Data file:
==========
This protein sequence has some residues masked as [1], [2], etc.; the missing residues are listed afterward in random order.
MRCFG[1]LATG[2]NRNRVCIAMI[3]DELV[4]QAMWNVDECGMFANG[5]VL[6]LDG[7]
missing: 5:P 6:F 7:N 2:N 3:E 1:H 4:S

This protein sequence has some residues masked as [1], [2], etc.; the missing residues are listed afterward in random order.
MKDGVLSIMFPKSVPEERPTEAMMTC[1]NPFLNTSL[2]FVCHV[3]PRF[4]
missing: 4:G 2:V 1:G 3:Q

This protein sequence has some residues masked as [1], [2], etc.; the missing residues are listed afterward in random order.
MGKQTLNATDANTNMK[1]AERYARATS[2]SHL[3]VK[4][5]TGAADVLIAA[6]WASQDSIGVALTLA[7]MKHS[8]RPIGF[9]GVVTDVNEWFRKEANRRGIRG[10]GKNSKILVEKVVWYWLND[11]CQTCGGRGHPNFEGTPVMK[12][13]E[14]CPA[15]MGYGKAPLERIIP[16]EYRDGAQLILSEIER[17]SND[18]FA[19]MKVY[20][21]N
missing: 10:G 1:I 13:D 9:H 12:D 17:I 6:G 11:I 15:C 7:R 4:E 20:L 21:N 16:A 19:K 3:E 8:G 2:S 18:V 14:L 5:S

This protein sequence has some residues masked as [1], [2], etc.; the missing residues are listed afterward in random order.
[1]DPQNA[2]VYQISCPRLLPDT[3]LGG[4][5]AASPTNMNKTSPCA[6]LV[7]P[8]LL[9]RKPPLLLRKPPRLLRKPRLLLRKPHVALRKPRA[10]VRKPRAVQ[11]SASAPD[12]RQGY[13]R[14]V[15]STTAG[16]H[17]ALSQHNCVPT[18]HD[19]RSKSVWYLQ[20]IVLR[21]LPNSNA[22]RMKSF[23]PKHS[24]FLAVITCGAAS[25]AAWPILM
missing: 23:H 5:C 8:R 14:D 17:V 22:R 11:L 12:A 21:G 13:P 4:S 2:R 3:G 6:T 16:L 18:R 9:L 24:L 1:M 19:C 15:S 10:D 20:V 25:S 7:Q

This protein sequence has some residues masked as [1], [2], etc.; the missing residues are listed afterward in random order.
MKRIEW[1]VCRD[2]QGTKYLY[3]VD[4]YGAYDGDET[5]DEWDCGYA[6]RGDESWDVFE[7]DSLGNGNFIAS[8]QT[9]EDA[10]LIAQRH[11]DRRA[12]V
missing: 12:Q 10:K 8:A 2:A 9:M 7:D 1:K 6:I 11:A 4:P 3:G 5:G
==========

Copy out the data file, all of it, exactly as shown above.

This protein sequence has some residues masked as [1], [2], etc.; the missing residues are listed afterward in random order.
MRCFG[1]LATG[2]NRNRVCIAMI[3]DELV[4]QAMWNVDECGMFANG[5]VL[6]LDG[7]
missing: 5:P 6:F 7:N 2:N 3:E 1:H 4:S

This protein sequence has some residues masked as [1], [2], etc.; the missing residues are listed afterward in random order.
MKDGVLSIMFPKSVPEERPTEAMMTC[1]NPFLNTSL[2]FVCHV[3]PRF[4]
missing: 4:G 2:V 1:G 3:Q

This protein sequence has some residues masked as [1], [2], etc.; the missing residues are listed afterward in random order.
MGKQTLNATDANTNMK[1]AERYARATS[2]SHL[3]VK[4][5]TGAADVLIAA[6]WASQDSIGVALTLA[7]MKHS[8]RPIGF[9]GVVTDVNEWFRKEANRRGIRG[10]GKNSKILVEKVVWYWLND[11]CQTCGGRGHPNFEGTPVMK[12][13]E[14]CPA[15]MGYGKAPLERIIP[16]EYRDGAQLILSEIER[17]SND[18]FA[19]MKVY[20][21]N
missing: 10:G 1:I 13:D 9:H 12:D 17:I 6:G 11:I 15:C 7:R 4:E 20:L 21:N 16:A 19:K 3:E 8:G 2:S 18:V 14:L 5:S

This protein sequence has some residues masked as [1], [2], etc.; the missing residues are listed afterward in random order.
[1]DPQNA[2]VYQISCPRLLPDT[3]LGG[4][5]AASPTNMNKTSPCA[6]LV[7]P[8]LL[9]RKPPLLLRKPPRLLRKPRLLLRKPHVALRKPRA[10]VRKPRAVQ[11]SASAPD[12]RQGY[13]R[14]V[15]STTAG[16]H[17]ALSQHNCVPT[18]HD[19]RSKSVWYLQ[20]IVLR[21]LPNSNA[22]RMKSF[23]PKHS[24]FLAVITCGAAS[25]AAWPILM
missing: 23:H 5:C 8:R 14:D 17:V 22:R 11:L 12:A 21:G 13:P 4:S 2:R 3:G 6:T 16:L 18:R 9:L 24:L 1:M 19:C 15:S 10:D 20:V 25:S 7:Q

This protein sequence has some residues masked as [1], [2], etc.; the missing residues are listed afterward in random order.
MKRIEW[1]VCRD[2]QGTKYLY[3]VD[4]YGAYDGDET[5]DEWDCGYA[6]RGDESWDVFE[7]DSLGNGNFIAS[8]QT[9]EDA[10]LIAQRH[11]DRRA[12]V
missing: 12:Q 10:K 8:A 2:A 9:M 7:D 1:K 6:I 11:A 4:P 3:G 5:G